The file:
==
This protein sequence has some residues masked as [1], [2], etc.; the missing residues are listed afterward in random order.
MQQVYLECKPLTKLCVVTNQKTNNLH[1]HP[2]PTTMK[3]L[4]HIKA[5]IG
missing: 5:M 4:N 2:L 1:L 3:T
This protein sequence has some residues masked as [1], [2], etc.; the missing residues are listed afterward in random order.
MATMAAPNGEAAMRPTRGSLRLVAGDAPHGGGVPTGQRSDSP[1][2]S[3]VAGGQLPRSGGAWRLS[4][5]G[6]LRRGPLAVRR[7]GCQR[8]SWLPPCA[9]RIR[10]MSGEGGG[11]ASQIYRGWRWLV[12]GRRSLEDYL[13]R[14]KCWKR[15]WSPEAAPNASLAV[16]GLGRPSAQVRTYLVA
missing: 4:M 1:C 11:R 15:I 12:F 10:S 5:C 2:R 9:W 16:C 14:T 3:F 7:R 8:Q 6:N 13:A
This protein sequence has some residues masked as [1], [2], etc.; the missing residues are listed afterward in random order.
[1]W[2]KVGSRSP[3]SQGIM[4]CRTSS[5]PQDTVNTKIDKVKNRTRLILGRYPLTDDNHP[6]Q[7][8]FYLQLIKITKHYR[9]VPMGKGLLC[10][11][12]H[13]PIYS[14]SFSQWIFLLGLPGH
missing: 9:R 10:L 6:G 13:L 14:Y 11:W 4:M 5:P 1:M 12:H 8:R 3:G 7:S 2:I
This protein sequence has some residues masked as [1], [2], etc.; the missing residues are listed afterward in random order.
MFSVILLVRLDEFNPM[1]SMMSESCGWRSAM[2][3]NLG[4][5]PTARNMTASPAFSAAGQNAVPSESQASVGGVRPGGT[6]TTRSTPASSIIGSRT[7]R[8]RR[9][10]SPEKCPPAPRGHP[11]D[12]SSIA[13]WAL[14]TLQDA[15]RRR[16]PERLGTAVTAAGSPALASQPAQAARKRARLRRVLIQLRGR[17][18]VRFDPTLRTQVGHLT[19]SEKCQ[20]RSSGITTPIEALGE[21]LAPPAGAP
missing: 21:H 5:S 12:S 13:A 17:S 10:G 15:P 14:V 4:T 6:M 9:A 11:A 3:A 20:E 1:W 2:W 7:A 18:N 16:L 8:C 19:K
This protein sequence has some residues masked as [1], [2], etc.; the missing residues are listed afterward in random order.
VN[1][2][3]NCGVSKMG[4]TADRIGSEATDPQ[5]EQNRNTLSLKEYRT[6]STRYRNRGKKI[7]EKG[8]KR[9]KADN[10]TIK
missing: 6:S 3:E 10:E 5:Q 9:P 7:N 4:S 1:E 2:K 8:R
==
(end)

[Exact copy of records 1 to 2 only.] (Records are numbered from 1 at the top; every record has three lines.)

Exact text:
This protein sequence has some residues masked as [1], [2], etc.; the missing residues are listed afterward in random order.
MQQVYLECKPLTKLCVVTNQKTNNLH[1]HP[2]PTTMK[3]L[4]HIKA[5]IG
missing: 5:M 4:N 2:L 1:L 3:T
This protein sequence has some residues masked as [1], [2], etc.; the missing residues are listed afterward in random order.
MATMAAPNGEAAMRPTRGSLRLVAGDAPHGGGVPTGQRSDSP[1][2]S[3]VAGGQLPRSGGAWRLS[4][5]G[6]LRRGPLAVRR[7]GCQR[8]SWLPPCA[9]RIR[10]MSGEGGG[11]ASQIYRGWRWLV[12]GRRSLEDYL[13]R[14]KCWKR[15]WSPEAAPNASLAV[16]GLGRPSAQVRTYLVA
missing: 4:M 1:C 11:R 15:I 12:F 10:S 5:C 2:R 9:W 16:C 14:T 3:F 7:R 8:Q 6:N 13:A